Victoria's passing is as huge a shift for them as it is for us. Like any family pet who survives to see kids leave home, she represented a link to the day-to-day of childhood.

    For us, it's a reminder that our nest is truly empty. Any steps we make going forward are part of the next generation, one that I'm looking forward to while mourning the past in the present.

  • Notes From the 'Empty Nesters' File

    This past week, I realized something I knew deep down but had never articulated: I like exercise as long as it’s organic.

    Faced with a walk-first mentality, I’m happy to stroll around or bike until my feet want to fall off, using trains or cars only as necessary. Put in a drive-first situation, my embedded laziness takes over. The only exercise I seem to get then is typing on my laptop or phone or clicking the camera shutter. After 17 years in the suburbs, all I'm left with are really strong hands.

    Over the past two-plus months, Jill and I moved ourselves from Lorton to Alexandria, with help on a couple of occasions from friends and family. Although I’ve never been in the military, I’m pretty sure it was a 53-year-old’s version of boot camp: several weeks of hell followed by a big reward.

    On Sunday, we drove to Springfield Mall to shop in an actual store and see a movie for Mother’s Day. It was the first time I’ve been in a car in five days — one of the longest “no automobile” stretches of my life since my teens —and I haven’t missed it at all. Not one bit.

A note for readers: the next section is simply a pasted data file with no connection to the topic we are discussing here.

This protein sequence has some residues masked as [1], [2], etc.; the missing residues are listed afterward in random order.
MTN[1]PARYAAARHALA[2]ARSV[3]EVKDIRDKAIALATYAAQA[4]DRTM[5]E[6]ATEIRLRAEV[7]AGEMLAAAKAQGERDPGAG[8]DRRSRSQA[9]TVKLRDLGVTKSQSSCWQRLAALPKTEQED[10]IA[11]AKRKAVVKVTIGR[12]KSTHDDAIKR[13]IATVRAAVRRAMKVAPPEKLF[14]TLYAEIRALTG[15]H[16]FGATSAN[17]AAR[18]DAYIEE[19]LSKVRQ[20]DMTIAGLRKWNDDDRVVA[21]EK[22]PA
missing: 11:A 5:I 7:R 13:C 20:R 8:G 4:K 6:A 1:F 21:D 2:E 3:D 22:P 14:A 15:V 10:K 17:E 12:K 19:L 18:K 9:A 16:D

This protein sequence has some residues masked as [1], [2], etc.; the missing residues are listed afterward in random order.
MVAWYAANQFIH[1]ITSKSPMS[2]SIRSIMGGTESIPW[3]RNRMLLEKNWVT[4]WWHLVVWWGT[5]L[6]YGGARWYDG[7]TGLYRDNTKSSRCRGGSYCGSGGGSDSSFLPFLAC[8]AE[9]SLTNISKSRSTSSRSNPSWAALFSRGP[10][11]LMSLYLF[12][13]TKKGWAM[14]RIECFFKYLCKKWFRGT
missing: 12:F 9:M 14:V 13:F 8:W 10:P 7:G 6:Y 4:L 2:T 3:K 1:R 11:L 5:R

That might seem strange given that I grew up in Texas, where public transportation is defined in the state Constitution as “build another loop,” and have driven back and forth to North Carolina, Pennsylvania and New York numerous times over the years to see our kids. (By my estimate, I’ve easily driven more than 1 million miles since getting my driver’s license in — gulp! — 1981.)

    Since the move to Old Town, I’ve walked at least 3 to 4 miles daily and have gone on three bike rides in the past 10 days. The exercise has been good for the mind and soul, not to mention the waistline.

    For that, I’m grateful.

    Additional observations from the “recently moved empty nesters” file:

    • My most recent bike ride was 21 miles, the longest I’ve ridden in at least five years. I enjoyed all but the last three miles of it, which is when my body’s hashtag became #hipsdontlie. Two days later, I’m ready to go out again.

    • Commuter transportation is not perfect. I thought Metro was underselling itself with its marketing theme, “Back to Good,” then realized while traveling into D.C. this week that the tagline might be a tad ambitious. Still, there’s a lot to be said for walking to the Metro and not having to deal with the car/train/car commute. (Or worse, just the car commute.)

    • Surviving the sale of one house and the purchase of another within a two-month period is a great litmus test for your marriage/friendship/partnership. What I appreciate most about Jill is that our differences mostly compliment each other. It's OK to divide as long as you can conquer in the long run, and we've managed to do that. 

    • Moving inputs and outputs: Six days a week, UPS, FedEx, and Amazon have a love-hate relationship with our front porch. On the seventh day, the City of Alexandria’s sanitation/recycling departments dread coming to our backyard to scoop up the remains.

    • Styrofoam pieces and peanuts are like glitter: No matter how much you sweep, you can never completely rid yourself of either one.

    • We are the sole reason cardboard sales were at an all-time high in the second quarter of 2018.

    • “Some assembly required” remain the three dirtiest words in the English language.